Some of the early research in this area focused on the neurotransmitter serotonin. About 90% of serotonin is synthesised not in the brain but in the gut, where it plays a role in immunity. In mice, Turicibacter and Clostridia bacteria send messages to the gut wall instructing it to boost serotonin synthesis by up to 50% (11); and there is some evidence that this serotonin may be transported to the brain via the vagus nerve (12).
This is not the whole story, however, and it may not necessarily be about serotonin at all, because vagal stimulation itself has anti-depressant effects (13); and so other scientists have focused on a different candidate gut / brain messenger, butyrate. This short chain fatty acid is produced by various gram-positive bacteria when they digest (or more properly ferment) prebiotic dietary fiber, and is a potent anti-inflammatory agent (ie 14-16).
Depression is strongly linked to inflammatory stress in the central nervous system (17, 18), and in clinical studies, higher numbers of butyrate-producing species in the gut are strongly linked to feelings of wellbeing (19).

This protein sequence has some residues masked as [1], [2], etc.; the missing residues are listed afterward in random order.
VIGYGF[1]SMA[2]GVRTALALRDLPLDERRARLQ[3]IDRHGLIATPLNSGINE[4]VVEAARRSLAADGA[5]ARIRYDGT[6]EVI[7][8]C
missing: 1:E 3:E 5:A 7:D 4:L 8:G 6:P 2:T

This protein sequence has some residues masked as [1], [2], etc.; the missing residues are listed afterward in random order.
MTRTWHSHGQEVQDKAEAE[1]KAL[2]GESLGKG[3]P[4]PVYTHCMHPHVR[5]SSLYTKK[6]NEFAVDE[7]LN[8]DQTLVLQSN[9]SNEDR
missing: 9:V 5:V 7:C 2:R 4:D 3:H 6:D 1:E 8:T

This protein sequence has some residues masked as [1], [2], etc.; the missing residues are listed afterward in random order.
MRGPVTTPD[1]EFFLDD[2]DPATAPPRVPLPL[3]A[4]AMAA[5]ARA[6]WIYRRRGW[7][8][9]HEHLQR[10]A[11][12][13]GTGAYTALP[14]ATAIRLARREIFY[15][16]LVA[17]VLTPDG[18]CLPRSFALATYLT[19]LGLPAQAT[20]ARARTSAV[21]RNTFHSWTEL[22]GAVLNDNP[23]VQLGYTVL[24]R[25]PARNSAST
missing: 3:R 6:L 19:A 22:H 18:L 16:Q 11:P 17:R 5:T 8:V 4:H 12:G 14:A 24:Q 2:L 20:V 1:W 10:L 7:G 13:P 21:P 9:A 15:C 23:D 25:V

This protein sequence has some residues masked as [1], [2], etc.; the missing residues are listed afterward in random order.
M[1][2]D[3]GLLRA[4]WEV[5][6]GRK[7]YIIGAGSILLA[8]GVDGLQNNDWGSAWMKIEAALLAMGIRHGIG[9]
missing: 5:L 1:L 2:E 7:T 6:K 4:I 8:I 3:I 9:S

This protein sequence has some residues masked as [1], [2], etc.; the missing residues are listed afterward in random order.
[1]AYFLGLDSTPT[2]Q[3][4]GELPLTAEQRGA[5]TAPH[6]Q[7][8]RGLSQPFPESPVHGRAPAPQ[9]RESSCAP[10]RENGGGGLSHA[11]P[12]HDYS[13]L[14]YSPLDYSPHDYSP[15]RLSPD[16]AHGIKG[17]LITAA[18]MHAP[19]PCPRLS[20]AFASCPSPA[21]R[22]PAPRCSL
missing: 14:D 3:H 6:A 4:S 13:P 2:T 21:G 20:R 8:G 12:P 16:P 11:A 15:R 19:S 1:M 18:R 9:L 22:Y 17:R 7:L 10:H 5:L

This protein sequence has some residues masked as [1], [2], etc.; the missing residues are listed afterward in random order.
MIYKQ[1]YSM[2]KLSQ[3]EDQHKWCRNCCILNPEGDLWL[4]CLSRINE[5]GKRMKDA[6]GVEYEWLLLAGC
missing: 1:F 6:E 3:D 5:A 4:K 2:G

As most butyrate is produced in the gut, it is not surprising that researchers find that the anti-inflammatory effects of butyrate are more pronounced in the gut than in other tissues (20). This is not, however, how things have to be – or how they used to be. Due to dietary change, and our increasing intakes of ultra-processed foods, our intakes of prebiotic fibers have fallen by an estimated 80-90% since the 19th century (21, 22). Butyrate production in today’s gut is probably therefore an order of magnitude lower today than it was in the pre-industrial era.